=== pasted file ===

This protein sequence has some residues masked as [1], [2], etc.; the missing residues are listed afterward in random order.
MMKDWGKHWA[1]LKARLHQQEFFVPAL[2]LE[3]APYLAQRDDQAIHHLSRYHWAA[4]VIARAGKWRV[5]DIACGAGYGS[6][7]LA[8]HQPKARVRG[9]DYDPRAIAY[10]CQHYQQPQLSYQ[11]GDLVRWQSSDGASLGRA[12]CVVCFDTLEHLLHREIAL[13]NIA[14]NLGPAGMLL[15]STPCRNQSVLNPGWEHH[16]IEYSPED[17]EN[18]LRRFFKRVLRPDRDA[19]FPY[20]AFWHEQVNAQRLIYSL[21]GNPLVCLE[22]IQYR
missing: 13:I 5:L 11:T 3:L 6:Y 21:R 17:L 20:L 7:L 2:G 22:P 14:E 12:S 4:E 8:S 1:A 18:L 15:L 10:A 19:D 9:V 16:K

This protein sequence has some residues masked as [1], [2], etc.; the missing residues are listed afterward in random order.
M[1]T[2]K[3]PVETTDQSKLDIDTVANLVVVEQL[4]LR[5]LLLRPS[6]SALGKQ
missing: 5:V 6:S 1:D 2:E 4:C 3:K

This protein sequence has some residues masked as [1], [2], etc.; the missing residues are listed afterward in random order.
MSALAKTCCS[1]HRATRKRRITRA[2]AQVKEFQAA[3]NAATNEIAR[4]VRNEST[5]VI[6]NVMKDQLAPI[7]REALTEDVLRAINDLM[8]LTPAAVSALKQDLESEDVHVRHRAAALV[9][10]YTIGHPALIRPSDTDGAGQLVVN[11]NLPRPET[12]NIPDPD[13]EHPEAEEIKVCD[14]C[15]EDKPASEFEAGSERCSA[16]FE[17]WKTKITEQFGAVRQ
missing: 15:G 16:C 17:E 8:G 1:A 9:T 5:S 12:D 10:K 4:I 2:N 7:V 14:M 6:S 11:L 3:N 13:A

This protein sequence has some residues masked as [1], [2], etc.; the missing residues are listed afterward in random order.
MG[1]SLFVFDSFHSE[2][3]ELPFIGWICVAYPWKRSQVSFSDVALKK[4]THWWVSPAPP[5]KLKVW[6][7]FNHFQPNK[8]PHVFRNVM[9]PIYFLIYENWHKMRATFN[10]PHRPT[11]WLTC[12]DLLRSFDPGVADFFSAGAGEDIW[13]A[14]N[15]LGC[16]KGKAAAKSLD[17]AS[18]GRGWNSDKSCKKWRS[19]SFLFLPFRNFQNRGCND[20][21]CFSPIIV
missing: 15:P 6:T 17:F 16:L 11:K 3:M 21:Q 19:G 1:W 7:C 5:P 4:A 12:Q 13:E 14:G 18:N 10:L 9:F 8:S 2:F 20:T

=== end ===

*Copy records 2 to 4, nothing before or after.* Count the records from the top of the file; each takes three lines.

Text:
This protein sequence has some residues masked as [1], [2], etc.; the missing residues are listed afterward in random order.
M[1]T[2]K[3]PVETTDQSKLDIDTVANLVVVEQL[4]LR[5]LLLRPS[6]SALGKQ
missing: 5:V 6:S 1:D 2:E 4:C 3:K

This protein sequence has some residues masked as [1], [2], etc.; the missing residues are listed afterward in random order.
MSALAKTCCS[1]HRATRKRRITRA[2]AQVKEFQAA[3]NAATNEIAR[4]VRNEST[5]VI[6]NVMKDQLAPI[7]REALTEDVLRAINDLM[8]LTPAAVSALKQDLESEDVHVRHRAAALV[9][10]YTIGHPALIRPSDTDGAGQLVVN[11]NLPRPET[12]NIPDPD[13]EHPEAEEIKVCD[14]C[15]EDKPASEFEAGSERCSA[16]FE[17]WKTKITEQFGAVRQ
missing: 15:G 16:C 17:E 8:G 1:A 9:T 5:S 12:D 10:K 4:I 2:N 7:V 14:M 6:S 11:L 3:N 13:A

This protein sequence has some residues masked as [1], [2], etc.; the missing residues are listed afterward in random order.
MG[1]SLFVFDSFHSE[2][3]ELPFIGWICVAYPWKRSQVSFSDVALKK[4]THWWVSPAPP[5]KLKVW[6][7]FNHFQPNK[8]PHVFRNVM[9]PIYFLIYENWHKMRATFN[10]PHRPT[11]WLTC[12]DLLRSFDPGVADFFSAGAGEDIW[13]A[14]N[15]LGC[16]KGKAAAKSLD[17]AS[18]GRGWNSDKSCKKWRS[19]SFLFLPFRNFQNRGCND[20][21]CFSPIIV
missing: 15:P 6:T 17:F 16:L 11:K 3:M 21:Q 19:G 1:W 7:C 5:P 4:A 12:Q 13:E 14:G 18:N 10:L 9:F 8:S 2:F 20:T